Through an evaluation of California’s prohibition on the purchase of firearms by violent misdemeanants, this report discusses whether the denial of handgun purchases affects misdemeanants risk of arrest for new crimes.
Addressing whether the denial of handgun purchases by violent misdemeanants influences their risk of arrest for new, gun related, and/or violent crimes, this report presents an evaluation of California’s firearms policy. Following an introduction to California and other States’ policies to deny firearm purchases to individuals convicted of violent misdemeanors and other offenses, the authors present a comprehensive background to the problem of firearm violence and to laws enacted to prevent firearms from getting into the hands of violent offenders. In order to evaluate how California’s prohibition on the purchase of firearms affects violent misdemeanants, the researchers studied all persons between the ages of 21 and 34 years old who sought to purchase a handgun from a federally licensed firearms dealer in California during 1989 to 1991. The individuals chosen in this study had at least one violent misdemeanor conviction, in the preceding 10 years. Analyzing 986 persons whose purchase applications were denied and 787 persons whose purchase applications were approved prior to the passage of California’s gun law in 1991, indicated that the successful purchasers were more likely to be arrested for new gun and/or violent crimes than were those who were denied the purchase of firearms. The authors conclude that this study demonstrates that denial of handgun purchases to violent misdemeanants is positively associated with a reduction in the risk of arrest for new gun and/or violent crimes. An extensive reference list and a series of tables presenting the study’s findings complete this report.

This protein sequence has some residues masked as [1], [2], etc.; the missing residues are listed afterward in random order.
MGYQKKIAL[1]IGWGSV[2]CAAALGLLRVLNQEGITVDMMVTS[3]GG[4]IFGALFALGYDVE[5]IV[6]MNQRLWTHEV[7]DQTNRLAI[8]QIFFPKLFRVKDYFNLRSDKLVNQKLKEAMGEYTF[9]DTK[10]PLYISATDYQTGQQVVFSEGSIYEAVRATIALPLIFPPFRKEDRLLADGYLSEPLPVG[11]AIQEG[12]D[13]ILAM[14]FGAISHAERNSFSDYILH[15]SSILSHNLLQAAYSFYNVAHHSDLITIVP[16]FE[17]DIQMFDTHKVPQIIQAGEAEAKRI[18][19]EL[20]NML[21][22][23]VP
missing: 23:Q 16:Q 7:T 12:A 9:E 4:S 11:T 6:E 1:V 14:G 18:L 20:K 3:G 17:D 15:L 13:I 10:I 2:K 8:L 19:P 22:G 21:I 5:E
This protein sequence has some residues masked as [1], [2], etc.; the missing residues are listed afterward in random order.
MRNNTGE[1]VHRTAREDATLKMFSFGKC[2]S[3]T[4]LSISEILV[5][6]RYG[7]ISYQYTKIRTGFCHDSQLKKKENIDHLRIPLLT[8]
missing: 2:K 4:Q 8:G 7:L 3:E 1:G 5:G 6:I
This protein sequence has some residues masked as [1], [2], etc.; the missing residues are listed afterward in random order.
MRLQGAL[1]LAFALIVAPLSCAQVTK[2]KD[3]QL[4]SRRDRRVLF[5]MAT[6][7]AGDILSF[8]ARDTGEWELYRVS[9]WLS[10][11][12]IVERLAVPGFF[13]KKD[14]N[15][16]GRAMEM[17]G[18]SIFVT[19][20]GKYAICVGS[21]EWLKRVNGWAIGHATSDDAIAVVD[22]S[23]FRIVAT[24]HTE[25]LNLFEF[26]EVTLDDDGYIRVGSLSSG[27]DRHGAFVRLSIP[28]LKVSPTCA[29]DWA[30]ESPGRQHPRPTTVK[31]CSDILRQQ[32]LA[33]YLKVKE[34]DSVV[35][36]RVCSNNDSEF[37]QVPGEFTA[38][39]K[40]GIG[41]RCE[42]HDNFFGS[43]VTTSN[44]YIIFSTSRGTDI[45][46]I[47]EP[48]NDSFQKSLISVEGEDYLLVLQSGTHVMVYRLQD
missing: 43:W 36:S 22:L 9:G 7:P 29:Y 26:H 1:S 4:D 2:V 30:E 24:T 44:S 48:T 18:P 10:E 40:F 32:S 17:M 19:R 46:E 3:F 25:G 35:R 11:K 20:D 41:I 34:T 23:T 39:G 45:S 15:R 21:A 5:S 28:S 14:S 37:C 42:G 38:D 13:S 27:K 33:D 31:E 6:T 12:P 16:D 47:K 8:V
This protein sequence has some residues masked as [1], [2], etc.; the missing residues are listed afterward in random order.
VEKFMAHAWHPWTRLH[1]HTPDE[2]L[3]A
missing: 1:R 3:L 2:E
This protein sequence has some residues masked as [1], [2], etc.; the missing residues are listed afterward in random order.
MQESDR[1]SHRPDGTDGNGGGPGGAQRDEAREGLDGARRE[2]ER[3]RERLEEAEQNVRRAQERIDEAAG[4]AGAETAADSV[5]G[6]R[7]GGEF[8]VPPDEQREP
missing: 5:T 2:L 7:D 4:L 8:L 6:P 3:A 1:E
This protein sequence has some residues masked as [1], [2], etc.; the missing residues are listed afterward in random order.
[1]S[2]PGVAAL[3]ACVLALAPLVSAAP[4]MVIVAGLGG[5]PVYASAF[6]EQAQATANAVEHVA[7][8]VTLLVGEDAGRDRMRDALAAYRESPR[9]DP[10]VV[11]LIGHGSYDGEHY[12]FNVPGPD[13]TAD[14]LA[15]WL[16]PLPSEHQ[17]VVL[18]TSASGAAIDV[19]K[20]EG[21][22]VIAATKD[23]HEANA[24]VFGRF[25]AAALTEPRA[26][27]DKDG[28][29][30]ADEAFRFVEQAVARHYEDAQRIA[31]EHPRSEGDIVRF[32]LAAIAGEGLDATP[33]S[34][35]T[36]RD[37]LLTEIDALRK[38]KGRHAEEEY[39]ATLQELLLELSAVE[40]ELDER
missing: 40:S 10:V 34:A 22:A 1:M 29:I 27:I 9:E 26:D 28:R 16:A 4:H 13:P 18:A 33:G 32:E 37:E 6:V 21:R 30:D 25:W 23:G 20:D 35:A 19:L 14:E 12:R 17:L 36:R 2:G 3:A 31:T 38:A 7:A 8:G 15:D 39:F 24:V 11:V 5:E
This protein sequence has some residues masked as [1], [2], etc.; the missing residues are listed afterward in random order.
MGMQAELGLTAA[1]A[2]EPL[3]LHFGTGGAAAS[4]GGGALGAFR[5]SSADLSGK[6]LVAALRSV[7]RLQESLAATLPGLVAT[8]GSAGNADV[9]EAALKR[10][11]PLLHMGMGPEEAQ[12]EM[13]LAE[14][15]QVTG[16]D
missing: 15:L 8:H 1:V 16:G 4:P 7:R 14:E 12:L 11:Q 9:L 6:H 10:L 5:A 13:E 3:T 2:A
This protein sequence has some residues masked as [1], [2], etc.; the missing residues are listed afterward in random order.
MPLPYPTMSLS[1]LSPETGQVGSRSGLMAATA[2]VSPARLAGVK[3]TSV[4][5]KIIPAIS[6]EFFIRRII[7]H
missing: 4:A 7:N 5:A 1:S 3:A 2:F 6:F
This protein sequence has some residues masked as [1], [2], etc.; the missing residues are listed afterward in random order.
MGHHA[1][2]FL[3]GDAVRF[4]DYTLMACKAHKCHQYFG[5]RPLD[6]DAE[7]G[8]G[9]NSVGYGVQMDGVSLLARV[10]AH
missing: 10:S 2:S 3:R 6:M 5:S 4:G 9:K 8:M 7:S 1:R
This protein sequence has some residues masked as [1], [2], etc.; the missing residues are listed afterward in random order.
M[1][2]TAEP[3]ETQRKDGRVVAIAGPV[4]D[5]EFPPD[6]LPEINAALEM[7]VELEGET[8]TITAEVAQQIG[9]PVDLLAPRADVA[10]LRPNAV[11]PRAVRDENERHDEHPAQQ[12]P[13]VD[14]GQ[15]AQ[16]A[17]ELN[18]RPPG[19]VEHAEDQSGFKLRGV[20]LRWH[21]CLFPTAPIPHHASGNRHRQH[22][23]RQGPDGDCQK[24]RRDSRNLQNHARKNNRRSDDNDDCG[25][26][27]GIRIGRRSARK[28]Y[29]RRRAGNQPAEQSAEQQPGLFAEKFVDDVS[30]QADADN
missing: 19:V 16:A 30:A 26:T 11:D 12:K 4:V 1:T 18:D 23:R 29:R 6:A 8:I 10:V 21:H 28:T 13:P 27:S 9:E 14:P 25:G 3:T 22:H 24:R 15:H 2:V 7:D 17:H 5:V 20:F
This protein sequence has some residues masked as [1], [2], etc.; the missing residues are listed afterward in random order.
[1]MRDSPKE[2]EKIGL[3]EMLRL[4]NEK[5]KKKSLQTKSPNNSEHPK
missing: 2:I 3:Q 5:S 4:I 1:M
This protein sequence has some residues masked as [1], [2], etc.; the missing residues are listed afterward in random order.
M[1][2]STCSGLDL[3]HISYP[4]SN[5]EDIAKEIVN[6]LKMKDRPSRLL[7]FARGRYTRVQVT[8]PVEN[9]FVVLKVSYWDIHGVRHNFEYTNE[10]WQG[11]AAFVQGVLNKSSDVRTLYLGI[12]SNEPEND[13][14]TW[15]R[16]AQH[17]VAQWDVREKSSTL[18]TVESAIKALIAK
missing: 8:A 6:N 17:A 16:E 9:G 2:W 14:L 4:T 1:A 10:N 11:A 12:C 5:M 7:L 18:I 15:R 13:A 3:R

Date Published: May 1, 2002